The Empire State Building has over 6,500 windows – and with windows being one of the main causes of poor building energy performance, the historic landmark NYC building had a lot of room for improvement. In 2009, the Empire State Building began work on a retrofit project that would modernize the building to be more energy efficient and save nearly 40% on energy costs. The Empire State Building green renovations are hoped to serve as a model for large scale, historic buildings and alleviate the myth that improving window energy efficiency can’t be cost effective. Although the results of the Empire State Building window retrofits have been impressive, there are small but key upgrades that could be made to save even more money on energy costs.
Facts about the Empire State Building Retrofit Windows Project:
• The existing glass from the building’s 6,514 windows was removed, then double-paned glass was inserted into the operable windows.
• A suspended low-emissivity film, as well as an insulating mixture of gases, was also added between the double panes of glass. This was intended to reflect and trap heat inside and provide insulation in order to retain temperature control.
• By making these changes to the windows, they became 4 times more energy efficient.
• The lifetime of the windows also increased by 25 years.
Bottom line: Over $1 million is saved annually just by the Empire State Building’s windows being replaced with double pane existing glass, making it a major success and model of the cost-effectiveness of green updates. Plus, the window retrofit system used did not require new windows so it also demonstrates how historic buildings can become green while maintaining the integrity of its fixtures.
What more can be done to save on energy costs?
The Empire State Building window retrofit project will save millions in energy costs due to upgrading its glass but a key item was not addressed: window frames. Older operable window frames, such as those at the Empire State Building, have high air infiltration due to age and operability. Glass alone does not address frame issue; therefore, the Empire State Building window retrofit project did not address solar heat gain or air infiltration.
As you can see in the photo on the right, when the sun hits the windows just right, it creates a slight pink hue which indicates that only the thermal performance is being addressed.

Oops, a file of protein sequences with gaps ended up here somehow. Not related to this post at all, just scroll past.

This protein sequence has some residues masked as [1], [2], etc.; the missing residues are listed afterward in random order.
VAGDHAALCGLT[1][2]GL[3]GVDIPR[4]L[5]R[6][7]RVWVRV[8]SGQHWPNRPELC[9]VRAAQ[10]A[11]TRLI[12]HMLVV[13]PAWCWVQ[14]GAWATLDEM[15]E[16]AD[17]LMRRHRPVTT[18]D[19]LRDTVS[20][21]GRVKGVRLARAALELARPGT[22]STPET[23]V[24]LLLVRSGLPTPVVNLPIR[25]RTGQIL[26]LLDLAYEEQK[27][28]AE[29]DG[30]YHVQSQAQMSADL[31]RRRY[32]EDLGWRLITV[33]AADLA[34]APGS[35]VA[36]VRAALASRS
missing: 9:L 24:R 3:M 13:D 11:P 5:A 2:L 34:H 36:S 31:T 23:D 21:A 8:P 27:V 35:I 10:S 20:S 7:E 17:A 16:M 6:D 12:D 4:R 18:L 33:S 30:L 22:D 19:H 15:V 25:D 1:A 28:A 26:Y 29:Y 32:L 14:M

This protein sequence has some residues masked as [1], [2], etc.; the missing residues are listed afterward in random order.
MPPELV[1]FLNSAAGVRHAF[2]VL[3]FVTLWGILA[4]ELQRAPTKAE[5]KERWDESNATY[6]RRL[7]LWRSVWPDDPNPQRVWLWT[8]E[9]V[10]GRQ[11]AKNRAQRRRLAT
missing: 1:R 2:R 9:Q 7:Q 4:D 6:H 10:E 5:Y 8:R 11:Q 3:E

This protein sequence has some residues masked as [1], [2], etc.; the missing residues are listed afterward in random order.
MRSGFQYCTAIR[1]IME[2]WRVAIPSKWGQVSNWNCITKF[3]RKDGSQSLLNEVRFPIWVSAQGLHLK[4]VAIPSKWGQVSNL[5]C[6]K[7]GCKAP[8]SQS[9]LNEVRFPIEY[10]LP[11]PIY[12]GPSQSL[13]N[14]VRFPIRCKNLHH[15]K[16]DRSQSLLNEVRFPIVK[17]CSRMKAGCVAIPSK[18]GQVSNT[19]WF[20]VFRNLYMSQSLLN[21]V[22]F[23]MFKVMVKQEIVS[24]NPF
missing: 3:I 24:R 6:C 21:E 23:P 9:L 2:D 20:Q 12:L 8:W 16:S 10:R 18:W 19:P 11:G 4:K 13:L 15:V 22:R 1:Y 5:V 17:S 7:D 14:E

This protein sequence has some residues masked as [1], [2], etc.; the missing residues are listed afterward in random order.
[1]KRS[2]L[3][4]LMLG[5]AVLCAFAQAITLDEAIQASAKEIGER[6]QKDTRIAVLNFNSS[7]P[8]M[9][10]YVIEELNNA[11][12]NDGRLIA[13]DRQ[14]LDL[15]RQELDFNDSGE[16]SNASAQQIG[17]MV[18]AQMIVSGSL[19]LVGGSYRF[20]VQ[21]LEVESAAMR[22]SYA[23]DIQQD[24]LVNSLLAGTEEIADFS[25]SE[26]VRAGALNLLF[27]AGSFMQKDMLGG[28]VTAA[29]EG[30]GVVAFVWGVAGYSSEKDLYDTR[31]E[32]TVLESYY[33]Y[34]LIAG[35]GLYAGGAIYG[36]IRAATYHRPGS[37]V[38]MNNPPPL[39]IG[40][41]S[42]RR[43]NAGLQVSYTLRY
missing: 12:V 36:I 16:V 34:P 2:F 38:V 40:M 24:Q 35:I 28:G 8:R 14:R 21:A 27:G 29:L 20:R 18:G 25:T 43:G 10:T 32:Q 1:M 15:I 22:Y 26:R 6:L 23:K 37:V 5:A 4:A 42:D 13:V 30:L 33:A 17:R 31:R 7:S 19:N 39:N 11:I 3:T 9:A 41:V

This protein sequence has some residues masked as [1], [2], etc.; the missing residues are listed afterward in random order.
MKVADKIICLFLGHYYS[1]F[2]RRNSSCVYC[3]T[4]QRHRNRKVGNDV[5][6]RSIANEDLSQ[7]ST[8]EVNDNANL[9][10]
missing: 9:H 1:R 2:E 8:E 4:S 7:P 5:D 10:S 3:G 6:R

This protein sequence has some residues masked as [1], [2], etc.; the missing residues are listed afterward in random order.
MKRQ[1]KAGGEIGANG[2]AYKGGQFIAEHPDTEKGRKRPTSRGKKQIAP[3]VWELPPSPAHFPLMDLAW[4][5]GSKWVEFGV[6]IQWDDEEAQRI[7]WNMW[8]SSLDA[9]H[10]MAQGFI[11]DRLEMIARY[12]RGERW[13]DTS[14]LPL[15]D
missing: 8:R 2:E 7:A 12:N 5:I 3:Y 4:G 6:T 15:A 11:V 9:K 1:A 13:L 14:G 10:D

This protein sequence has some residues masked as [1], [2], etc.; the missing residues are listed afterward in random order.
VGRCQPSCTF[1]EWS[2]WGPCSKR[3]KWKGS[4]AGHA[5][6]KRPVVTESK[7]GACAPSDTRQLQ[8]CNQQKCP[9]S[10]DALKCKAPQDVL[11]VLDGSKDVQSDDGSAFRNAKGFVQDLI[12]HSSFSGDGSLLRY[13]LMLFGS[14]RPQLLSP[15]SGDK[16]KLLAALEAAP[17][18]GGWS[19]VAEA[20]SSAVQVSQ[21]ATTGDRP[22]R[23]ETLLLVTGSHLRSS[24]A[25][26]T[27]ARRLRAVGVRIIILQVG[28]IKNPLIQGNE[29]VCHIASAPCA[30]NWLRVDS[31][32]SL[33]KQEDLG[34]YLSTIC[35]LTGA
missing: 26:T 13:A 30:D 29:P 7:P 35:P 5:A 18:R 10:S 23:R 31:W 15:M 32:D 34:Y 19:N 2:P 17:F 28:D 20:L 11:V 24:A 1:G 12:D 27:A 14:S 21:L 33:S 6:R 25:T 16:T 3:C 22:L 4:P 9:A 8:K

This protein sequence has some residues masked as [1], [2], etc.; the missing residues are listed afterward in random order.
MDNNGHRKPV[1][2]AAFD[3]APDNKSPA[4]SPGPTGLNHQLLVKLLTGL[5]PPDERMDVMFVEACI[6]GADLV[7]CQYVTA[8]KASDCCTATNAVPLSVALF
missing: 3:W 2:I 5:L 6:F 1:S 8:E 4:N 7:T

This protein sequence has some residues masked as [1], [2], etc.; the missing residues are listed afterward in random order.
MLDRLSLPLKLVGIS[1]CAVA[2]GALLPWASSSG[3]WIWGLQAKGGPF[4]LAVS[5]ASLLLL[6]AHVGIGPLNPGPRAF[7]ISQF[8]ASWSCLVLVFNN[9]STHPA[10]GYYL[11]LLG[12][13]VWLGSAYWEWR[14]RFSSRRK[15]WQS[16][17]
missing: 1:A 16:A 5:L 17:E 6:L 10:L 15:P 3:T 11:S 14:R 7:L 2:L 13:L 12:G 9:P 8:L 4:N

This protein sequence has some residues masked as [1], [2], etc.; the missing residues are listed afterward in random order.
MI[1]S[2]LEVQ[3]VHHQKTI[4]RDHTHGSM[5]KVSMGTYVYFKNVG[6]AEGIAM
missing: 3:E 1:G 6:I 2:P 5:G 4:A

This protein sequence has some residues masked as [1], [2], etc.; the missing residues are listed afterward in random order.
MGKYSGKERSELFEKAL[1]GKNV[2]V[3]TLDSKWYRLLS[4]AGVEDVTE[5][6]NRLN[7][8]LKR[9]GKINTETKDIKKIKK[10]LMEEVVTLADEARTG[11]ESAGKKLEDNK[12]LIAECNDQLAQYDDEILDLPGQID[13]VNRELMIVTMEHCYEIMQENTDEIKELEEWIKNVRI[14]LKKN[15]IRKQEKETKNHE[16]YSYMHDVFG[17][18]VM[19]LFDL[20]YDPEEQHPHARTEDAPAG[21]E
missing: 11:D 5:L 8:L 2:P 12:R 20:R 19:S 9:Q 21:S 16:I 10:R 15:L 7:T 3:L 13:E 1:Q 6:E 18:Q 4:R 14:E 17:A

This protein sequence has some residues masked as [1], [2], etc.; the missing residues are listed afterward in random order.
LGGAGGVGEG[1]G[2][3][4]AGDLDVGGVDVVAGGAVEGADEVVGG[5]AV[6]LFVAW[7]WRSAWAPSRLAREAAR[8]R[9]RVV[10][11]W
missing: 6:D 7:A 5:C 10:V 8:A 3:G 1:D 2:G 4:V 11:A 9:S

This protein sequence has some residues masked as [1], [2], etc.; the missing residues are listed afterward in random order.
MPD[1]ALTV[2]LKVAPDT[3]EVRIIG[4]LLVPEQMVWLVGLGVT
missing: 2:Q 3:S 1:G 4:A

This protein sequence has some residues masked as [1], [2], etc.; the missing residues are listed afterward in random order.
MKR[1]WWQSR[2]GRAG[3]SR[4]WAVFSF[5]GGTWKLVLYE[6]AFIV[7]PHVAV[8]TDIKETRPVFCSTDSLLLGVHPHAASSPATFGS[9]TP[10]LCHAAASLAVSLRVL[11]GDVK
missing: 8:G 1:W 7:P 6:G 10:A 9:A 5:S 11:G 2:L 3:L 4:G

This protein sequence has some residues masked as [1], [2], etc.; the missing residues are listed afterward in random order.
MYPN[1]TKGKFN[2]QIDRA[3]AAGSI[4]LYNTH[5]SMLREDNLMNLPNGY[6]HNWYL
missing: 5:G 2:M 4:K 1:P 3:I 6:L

By installing an interior curtain wall retrofit system with a low-e glaze, like Thermolite’s RetroWAL™, it would encapsulate the thermal inefficiency of frame and greatly reduce air infiltration. Since RetroWAL™ installs on the interior, it would allow for the building to maintain its historical integrity while still increasing energy performance – all at a fraction of the time and cost of replacement windows.
Learn more about how Thermolite, the only curtain wall manufacturer of the interior curtain wall retrofit system in the US, can improve the energy efficiency of historic landmarks – contact us today to hear about our recommendations and how our retrofit window products are a cost-effective way of achieving your building performance goals.
Stay up-to-date on Thermolite’s latest blog posts:
The Thermolite engineering staff is an innovative structural, energy modelling, and implementation team that works to create unique window systems alternatives to traditional replacement windows. Our systems protect against blasts, hurricanes, and sound, while being energy efficient and quick and easy to install. We serve a wide range of industry buildings including government, military, historical, schools and universities, financial, health care, hospitality, and offices. Contact us today to learn how we could update your building’s window systems.
Pingback: Empire State Building: How Window Retrofits Save Millions and What More Can Be Done | Thermolite Windows